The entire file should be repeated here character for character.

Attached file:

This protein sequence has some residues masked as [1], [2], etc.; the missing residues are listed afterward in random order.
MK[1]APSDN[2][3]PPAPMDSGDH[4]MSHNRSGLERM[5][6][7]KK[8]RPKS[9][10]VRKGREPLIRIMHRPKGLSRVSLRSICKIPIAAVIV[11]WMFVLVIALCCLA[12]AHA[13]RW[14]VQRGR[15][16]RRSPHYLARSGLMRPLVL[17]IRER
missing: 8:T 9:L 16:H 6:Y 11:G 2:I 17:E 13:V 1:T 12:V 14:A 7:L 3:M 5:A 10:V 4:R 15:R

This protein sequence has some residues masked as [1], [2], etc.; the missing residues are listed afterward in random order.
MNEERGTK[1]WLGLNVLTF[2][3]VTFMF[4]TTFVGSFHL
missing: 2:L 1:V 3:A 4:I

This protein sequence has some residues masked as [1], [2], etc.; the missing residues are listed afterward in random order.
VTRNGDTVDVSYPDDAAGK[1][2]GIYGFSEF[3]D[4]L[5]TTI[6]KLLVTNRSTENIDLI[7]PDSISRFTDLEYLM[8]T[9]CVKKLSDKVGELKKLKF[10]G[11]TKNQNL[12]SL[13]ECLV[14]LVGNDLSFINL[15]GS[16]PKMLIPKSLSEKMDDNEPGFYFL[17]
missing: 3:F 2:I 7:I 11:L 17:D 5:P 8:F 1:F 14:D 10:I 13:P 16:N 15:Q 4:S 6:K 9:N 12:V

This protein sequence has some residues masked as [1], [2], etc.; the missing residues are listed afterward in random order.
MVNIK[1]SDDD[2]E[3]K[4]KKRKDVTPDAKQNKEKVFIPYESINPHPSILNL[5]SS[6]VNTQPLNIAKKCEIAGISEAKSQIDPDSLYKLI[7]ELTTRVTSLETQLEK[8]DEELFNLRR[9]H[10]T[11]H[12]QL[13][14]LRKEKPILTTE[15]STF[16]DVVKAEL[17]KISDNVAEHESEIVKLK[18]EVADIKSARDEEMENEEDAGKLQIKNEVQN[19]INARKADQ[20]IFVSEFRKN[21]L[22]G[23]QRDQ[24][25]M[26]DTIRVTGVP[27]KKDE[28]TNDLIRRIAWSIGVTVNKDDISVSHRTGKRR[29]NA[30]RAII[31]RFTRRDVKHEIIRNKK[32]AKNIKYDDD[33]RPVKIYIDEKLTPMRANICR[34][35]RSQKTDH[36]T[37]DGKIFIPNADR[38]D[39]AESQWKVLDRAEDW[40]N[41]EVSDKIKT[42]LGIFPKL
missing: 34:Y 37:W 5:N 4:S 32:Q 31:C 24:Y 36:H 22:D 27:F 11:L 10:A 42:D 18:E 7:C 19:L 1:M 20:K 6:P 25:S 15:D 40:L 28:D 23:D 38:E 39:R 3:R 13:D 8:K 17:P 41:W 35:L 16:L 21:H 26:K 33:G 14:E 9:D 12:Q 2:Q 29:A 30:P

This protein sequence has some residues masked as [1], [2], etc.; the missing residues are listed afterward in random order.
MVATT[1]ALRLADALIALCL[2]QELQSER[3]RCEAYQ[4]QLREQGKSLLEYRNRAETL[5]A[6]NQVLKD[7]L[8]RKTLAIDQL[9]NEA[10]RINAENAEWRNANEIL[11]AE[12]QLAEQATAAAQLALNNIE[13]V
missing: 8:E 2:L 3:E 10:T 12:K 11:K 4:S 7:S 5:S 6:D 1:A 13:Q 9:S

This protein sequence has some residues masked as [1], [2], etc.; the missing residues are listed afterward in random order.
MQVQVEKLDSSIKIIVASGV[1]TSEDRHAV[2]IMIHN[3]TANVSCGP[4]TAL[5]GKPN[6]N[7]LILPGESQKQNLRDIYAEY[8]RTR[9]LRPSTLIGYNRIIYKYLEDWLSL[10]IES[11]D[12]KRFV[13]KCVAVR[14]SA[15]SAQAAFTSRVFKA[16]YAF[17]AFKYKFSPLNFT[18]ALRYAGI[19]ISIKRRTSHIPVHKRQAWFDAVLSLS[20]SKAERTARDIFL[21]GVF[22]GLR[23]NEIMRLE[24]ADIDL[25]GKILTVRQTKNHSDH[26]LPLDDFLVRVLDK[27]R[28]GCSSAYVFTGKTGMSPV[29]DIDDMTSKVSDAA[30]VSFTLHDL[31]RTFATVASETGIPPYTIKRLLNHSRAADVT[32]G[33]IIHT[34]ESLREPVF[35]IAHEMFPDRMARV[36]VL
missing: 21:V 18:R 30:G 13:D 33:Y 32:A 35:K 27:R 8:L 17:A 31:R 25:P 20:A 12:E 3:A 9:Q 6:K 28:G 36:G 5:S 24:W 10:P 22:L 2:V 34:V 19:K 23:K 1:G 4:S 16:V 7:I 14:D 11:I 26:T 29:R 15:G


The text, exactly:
This protein sequence has some residues masked as [1], [2], etc.; the missing residues are listed afterward in random order.
MK[1]APSDN[2][3]PPAPMDSGDH[4]MSHNRSGLERM[5][6][7]KK[8]RPKS[9][10]VRKGREPLIRIMHRPKGLSRVSLRSICKIPIAAVIV[11]WMFVLVIALCCLA[12]AHA[13]RW[14]VQRGR[15][16]RRSPHYLARSGLMRPLVL[17]IRER
missing: 8:T 9:L 16:H 6:Y 11:G 2:I 17:E 13:V 1:T 12:V 14:A 7:L 3:M 5:A 10:V 4:R 15:R

This protein sequence has some residues masked as [1], [2], etc.; the missing residues are listed afterward in random order.
MNEERGTK[1]WLGLNVLTF[2][3]VTFMF[4]TTFVGSFHL
missing: 2:L 1:V 3:A 4:I

This protein sequence has some residues masked as [1], [2], etc.; the missing residues are listed afterward in random order.
VTRNGDTVDVSYPDDAAGK[1][2]GIYGFSEF[3]D[4]L[5]TTI[6]KLLVTNRSTENIDLI[7]PDSISRFTDLEYLM[8]T[9]CVKKLSDKVGELKKLKF[10]G[11]TKNQNL[12]SL[13]ECLV[14]LVGNDLSFINL[15]GS[16]PKMLIPKSLSEKMDDNEPGFYFL[17]
missing: 3:F 2:I 7:I 11:L 17:D 5:P 8:F 1:F 14:D 10:I 13:P 16:N 15:Q 4:S 6:K 9:N 12:V

This protein sequence has some residues masked as [1], [2], etc.; the missing residues are listed afterward in random order.
MVNIK[1]SDDD[2]E[3]K[4]KKRKDVTPDAKQNKEKVFIPYESINPHPSILNL[5]SS[6]VNTQPLNIAKKCEIAGISEAKSQIDPDSLYKLI[7]ELTTRVTSLETQLEK[8]DEELFNLRR[9]H[10]T[11]H[12]QL[13][14]LRKEKPILTTE[15]STF[16]DVVKAEL[17]KISDNVAEHESEIVKLK[18]EVADIKSARDEEMENEEDAGKLQIKNEVQN[19]INARKADQ[20]IFVSEFRKN[21]L[22]G[23]QRDQ[24][25]M[26]DTIRVTGVP[27]KKDE[28]TNDLIRRIAWSIGVTVNKDDISVSHRTGKRR[29]NA[30]RAII[31]RFTRRDVKHEIIRNKK[32]AKNIKYDDD[33]RPVKIYIDEKLTPMRANICR[34][35]RSQKTDH[36]T[37]DGKIFIPNADR[38]D[39]AESQWKVLDRAEDW[40]N[41]EVSDKIKT[42]LGIFPKL
missing: 34:Y 37:W 5:N 4:S 32:Q 31:C 24:Y 36:H 22:D 27:F 11:L 10:A 42:D 18:E 7:C 19:L 1:M 20:K 6:P 25:S 15:D 40:L 28:D 23:D 38:E 39:R 3:R 13:D 8:K 17:P 41:W 35:L 16:L 21:H 26:K 33:G 14:E 9:D 12:Q 2:Q 29:A 30:P

This protein sequence has some residues masked as [1], [2], etc.; the missing residues are listed afterward in random order.
MVATT[1]ALRLADALIALCL[2]QELQSER[3]RCEAYQ[4]QLREQGKSLLEYRNRAETL[5]A[6]NQVLKD[7]L[8]RKTLAIDQL[9]NEA[10]RINAENAEWRNANEIL[11]AE[12]QLAEQATAAAQLALNNIE[13]V
missing: 8:E 2:L 3:E 10:T 12:K 11:K 4:S 7:S 5:S 6:D 1:A 13:Q 9:S

This protein sequence has some residues masked as [1], [2], etc.; the missing residues are listed afterward in random order.
MQVQVEKLDSSIKIIVASGV[1]TSEDRHAV[2]IMIHN[3]TANVSCGP[4]TAL[5]GKPN[6]N[7]LILPGESQKQNLRDIYAEY[8]RTR[9]LRPSTLIGYNRIIYKYLEDWLSL[10]IES[11]D[12]KRFV[13]KCVAVR[14]SA[15]SAQAAFTSRVFKA[16]YAF[17]AFKYKFSPLNFT[18]ALRYAGI[19]ISIKRRTSHIPVHKRQAWFDAVLSLS[20]SKAERTARDIFL[21]GVF[22]GLR[23]NEIMRLE[24]ADIDL[25]GKILTVRQTKNHSDH[26]LPLDDFLVRVLDK[27]R[28]GCSSAYVFTGKTGMSPV[29]DIDDMTSKVSDAA[30]VSFTLHDL[31]RTFATVASETGIPPYTIKRLLNHSRAADVT[32]G[33]IIHT[34]ESLREPVF[35]IAHEMFPDRMARV[36]VL
missing: 21:V 18:R 30:G 13:D 33:Y 32:A 35:K 27:R 8:L 17:A 31:R 25:P 20:A 12:E 3:A 9:Q 6:K 28:G 36:G 5:S 24:W 10:P 22:L 2:V 34:V 19:K 23:K 1:G 4:S 16:V 7:I 14:D 11:I 26:T 29:R 15:G